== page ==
Friday, 30 June 2017

MPP: seizing the moment

Just lately I've been feeling a tad glum when I pick LittleBear up from school. All the other parents seem to be pairing up and leaving the playground together, heads tipped towards one another, engrossed in their own conversations. No, not that kind of pairing up, they've simply been organised and competent and arranged play dates for their children. And I've been gazing wistfully at all these other people and wondering why we're never involved in play dates. And then I remember that I never organise any. So I've been trying to make more of an effort, and today I decided to simply seize a moment.

We were walking back to our car, and passed SmallFriend and MummyFriend getting into their car.

"Are you busy?" I enquired.

"What, now?"

"Yes, now. I was wondering if you wanted to come round and play?"

Since SmallFriend was in the process of sulking because he didn't have anyone to play with, this was a fortuitous moment to ask.

It was only as I drove home that I remembered the state of the house. And given it's only a mile from school to home, I wasn't going to gain a time advantage by putting the pedal to the metal. I was just going to have to brazen it out.

I wasn't quite prepared for the cat sick on the carpet.

And I'd forgotten the (clean) laundry heaped up in the play room.

And the kitchen was rather less clean that it had seemed when I sprinted out of the door fifteen minutes late this morning.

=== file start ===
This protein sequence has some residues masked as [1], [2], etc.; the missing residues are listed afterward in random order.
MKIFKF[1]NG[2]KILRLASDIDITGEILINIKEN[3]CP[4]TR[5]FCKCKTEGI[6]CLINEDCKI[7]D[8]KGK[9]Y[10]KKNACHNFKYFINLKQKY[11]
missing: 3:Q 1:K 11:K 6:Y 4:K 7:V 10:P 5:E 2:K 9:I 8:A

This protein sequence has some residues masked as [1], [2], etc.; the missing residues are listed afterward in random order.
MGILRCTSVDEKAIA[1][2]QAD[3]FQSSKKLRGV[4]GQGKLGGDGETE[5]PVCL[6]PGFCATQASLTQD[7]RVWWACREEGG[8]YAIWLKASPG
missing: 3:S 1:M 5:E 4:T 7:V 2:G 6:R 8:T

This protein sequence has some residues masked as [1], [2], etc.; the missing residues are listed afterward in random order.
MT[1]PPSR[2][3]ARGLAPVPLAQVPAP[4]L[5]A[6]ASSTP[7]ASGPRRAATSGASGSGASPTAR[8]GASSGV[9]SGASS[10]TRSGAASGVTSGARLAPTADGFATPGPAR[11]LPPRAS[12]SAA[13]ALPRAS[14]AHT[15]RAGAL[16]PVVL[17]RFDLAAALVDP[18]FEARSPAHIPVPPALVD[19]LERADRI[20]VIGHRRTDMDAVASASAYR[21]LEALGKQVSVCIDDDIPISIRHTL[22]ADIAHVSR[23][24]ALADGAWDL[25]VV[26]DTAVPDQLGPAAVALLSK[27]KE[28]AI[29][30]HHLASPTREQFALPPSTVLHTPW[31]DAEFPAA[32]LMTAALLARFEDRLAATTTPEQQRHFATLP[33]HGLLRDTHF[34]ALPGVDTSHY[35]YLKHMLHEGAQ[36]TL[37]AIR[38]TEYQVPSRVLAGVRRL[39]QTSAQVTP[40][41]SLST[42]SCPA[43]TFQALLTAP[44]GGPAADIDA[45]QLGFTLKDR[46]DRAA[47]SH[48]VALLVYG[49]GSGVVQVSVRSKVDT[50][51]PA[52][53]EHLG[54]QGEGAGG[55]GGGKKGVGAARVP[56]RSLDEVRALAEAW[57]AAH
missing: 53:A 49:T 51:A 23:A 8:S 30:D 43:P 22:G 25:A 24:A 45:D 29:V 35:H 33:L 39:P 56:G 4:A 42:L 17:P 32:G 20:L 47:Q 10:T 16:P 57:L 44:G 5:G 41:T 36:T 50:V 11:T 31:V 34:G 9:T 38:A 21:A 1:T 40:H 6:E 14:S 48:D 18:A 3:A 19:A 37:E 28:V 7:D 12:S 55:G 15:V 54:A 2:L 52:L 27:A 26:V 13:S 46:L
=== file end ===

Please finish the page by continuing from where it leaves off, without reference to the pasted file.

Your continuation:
Fortunately baby-wipes are basically a gift from angels, able to remove cat sick with remarkable speed, and a quick wipe of a hot, soapy cloth around the kitchen made it at least hygienic, if not tidy. And my friend very kindly either didn't notice, or didn't comment upon the lace knickers draped across the vintage Atari ST in the play room. They were clean. Honest. And everyone ends up with piles of clean laundry around the house don't they? Come on guys, work with me here. Knickers on vintage computers is not weird. It's just laundry. And vintage computers. You know what? I'm definitely hoping friend didn't notice, rather than politely avoided commenting...

Anyway, this is me being positive, and not publicly shaming my own, frankly sub-standard, housekeeping habits. And I'm not focussing on MummyFriend commenting on how good it was that I felt able to invite people round when my house was a mess rather than being retentive like she is*.

There's no point feeling left out when all it takes is a moment to reach out. Everyone wants a friend. We had a lovely afternoon.

* In all fairness, she was genuinely rueing the fact that she doesn't spontaneously invite people round, and wishes she did so. When written down it sounds much more critical than it did at the time!


  1. I have felt similar pangs of inadequacy on the playground. But then I think we don't notice the times when we're talking, with others, because we're talking! Only the times when we're not. We spent the afternoon at a neighbour's tea party which we so nearly didn't go to - meeting strangers, never been. But we forced ourselves and a lovely afternoon was had by all as well. You're right, it is good to connect!

  2. Oh dear! This is one of the benefits of living in South America, Argentina, to be exact. I have a maid once a week. Never fear, dear mother, you are lovely and your friends will understand.